Trees also help minimize the chance of heat-related illnesses and death. They help protect people from heat (which is more intense now, due to climate change) by lowering temperatures and counteracting the urban heat island effect. This is significant, given that a 10-fold increase in heat-related deaths is expected in the eastern U.S. by 2050. Trees can help reduce surrounding air temperatures by as much as 9° F. And because cool air settles near the ground, air temperatures directly under trees can be 20 to 45°F cooler than air temperatures in nearby unshaded areas.  

Tree Equity also can help slow climate change itself. Urban forests across America already capture more than 120 million tons of carbon dioxide equivalent annually, and reduce residential energy use for heating and cooling by an average of 7.2% nationally.  

A new American Forests study, conducted with Dr. David Nowak of the U.S. Forest Service, suggests planting 25 million urban trees annually in the U.S. will enhance the climate mitigation benefits of urban trees by adding an additional 353 million tons of carbon storage. Per year, this will reduce carbon emissions from energy production by 10.3 million tons, saving $7.4 billion in building energy costs. To ensure such benefits are experienced by those who need them the most, Tree Equity Score could be used to help make the case for planting trees in neighborhoods where people struggle to pay their energy bills or experience higher rates of unemployment.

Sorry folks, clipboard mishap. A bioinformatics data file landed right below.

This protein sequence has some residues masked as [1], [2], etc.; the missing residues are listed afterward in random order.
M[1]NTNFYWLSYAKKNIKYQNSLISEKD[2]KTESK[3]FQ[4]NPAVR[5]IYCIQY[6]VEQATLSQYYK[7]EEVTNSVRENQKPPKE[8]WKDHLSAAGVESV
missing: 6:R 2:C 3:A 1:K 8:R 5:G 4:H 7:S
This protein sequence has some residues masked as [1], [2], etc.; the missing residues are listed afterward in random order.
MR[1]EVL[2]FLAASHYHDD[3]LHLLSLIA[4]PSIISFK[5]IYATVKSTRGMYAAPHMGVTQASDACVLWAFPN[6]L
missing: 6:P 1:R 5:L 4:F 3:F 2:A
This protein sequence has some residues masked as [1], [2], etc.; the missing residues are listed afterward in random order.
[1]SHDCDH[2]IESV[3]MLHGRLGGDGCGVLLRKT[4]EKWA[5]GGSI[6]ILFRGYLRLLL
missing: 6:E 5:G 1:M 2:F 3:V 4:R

ABOUT AMERICAN FORESTS: American Forests is the first national non-profit conservation organization created in the U.S. Since its founding in 1875, the organization has been the pathfinders for the forest conservation movement. Its mission is to create healthy and resilient forests, from cities to wilderness, that deliver essential benefits for climate, people, water and wildlife. The organization advances its mission through forestry, innovation, place-based partnerships to plant and restore forests, and movement building.